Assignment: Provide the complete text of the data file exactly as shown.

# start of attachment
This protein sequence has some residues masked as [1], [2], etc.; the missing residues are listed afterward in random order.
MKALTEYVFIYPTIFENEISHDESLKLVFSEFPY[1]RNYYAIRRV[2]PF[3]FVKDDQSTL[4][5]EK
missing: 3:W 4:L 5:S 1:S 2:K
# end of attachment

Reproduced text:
This protein sequence has some residues masked as [1], [2], etc.; the missing residues are listed afterward in random order.
MKALTEYVFIYPTIFENEISHDESLKLVFSEFPY[1]RNYYAIRRV[2]PF[3]FVKDDQSTL[4][5]EK
missing: 3:W 4:L 5:S 1:S 2:K